On Sunday 14th June The Sunday Times ran a front-page article about the government's decision to shelve much-needed reforms to the Gender Recognition Act 2004 (GRA), a once-groundbreaking – but now outdated – piece of LGBT equality legislation which allowed people with gender dysphoria to change their legal gender. On top of this, plans were revealed to increase the exclusion of trans people from single-sex spaces.
According to the same Times report, 70% of respondents to 2018's public consultation on improvements to the GRA backed the idea of making it easier for trans people to be legally recognised and protected but government officials believe those results were "skewed by an avalanche of responders generated by trans rights groups".
The dismissal of the results of the consultation, paired with the proposed plans of the equalities minister Liz Truss to "make sure that the under‑18s are protected from decisions that they could make that are irreversible" demonstrate a clear threat of rollbacks to trans rights, dignity and legal protections in the UK.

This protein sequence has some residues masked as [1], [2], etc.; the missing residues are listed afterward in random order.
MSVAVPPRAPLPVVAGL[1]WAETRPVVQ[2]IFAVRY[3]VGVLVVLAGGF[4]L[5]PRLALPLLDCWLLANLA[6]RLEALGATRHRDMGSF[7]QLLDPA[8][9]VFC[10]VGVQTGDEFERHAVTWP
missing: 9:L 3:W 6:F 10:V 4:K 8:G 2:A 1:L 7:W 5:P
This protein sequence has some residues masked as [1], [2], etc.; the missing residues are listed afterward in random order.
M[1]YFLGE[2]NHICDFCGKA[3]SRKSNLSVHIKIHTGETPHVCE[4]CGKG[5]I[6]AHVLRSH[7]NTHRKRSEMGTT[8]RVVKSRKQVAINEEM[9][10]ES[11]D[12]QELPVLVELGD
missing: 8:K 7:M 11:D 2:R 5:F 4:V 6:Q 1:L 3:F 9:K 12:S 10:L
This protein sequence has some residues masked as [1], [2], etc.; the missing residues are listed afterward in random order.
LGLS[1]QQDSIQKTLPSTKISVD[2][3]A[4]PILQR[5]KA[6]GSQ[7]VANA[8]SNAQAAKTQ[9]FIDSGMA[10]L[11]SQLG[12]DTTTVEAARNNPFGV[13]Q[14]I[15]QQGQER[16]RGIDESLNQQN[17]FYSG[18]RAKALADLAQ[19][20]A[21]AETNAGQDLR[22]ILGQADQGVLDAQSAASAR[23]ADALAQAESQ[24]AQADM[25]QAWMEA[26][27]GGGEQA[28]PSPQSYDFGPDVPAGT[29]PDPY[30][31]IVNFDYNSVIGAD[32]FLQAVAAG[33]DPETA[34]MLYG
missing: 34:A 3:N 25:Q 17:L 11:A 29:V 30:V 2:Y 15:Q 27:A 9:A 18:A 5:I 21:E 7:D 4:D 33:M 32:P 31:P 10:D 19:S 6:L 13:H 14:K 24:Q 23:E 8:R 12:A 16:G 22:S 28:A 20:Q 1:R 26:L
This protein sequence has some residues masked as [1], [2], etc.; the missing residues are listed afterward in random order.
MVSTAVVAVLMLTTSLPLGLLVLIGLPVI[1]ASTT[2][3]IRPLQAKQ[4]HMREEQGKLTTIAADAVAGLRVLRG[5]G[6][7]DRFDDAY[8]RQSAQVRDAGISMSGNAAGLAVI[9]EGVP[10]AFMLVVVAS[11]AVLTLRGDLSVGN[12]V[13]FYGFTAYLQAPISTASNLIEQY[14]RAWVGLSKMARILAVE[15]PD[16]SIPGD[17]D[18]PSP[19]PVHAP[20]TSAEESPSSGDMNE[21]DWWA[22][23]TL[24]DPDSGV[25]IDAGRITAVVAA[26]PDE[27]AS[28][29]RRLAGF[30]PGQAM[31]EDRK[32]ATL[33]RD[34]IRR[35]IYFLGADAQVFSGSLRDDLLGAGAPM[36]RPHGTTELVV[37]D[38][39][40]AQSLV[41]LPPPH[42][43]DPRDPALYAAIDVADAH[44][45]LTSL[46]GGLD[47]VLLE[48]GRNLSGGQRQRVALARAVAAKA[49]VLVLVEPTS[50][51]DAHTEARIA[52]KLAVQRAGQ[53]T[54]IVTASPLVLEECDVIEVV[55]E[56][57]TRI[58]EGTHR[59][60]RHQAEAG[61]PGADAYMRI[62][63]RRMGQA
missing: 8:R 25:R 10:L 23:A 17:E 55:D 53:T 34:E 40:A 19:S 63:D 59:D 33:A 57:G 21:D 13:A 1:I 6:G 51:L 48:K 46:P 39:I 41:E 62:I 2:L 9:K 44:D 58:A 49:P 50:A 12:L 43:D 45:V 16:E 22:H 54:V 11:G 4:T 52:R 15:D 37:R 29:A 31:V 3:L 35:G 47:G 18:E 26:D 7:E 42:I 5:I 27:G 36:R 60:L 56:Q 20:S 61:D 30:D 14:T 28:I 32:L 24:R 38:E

As Gendered Intelligence states on the form:
"This is an issue of human rights, and of bodily autonomy and integrity. If we allow trans young people to be stripped of their agency to make decisions around their healthcare and around which toilets they're legally allowed to use, next on the chopping block will be wider rights around access to abortion and contraception.
"A loss to trans youth is a loss for all. Excluding trans women from women's spaces would be a huge step in the wrong direction, and a monumental loss to the UK's proud human rights record."